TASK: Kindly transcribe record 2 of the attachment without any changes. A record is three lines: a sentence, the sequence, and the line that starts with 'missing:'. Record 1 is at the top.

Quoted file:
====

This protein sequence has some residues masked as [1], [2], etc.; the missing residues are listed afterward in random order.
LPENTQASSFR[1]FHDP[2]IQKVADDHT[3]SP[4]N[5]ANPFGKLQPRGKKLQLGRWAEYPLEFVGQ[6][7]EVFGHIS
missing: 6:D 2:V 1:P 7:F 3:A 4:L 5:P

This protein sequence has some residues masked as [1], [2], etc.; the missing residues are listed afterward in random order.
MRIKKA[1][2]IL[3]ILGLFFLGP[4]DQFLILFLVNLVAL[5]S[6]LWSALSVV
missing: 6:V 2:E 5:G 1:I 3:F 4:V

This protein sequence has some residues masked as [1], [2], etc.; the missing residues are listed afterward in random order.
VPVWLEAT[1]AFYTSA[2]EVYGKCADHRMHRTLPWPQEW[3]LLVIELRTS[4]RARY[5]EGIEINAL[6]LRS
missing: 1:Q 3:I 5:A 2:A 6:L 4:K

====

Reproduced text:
This protein sequence has some residues masked as [1], [2], etc.; the missing residues are listed afterward in random order.
MRIKKA[1][2]IL[3]ILGLFFLGP[4]DQFLILFLVNLVAL[5]S[6]LWSALSVV
missing: 6:V 2:E 5:G 1:I 3:F 4:V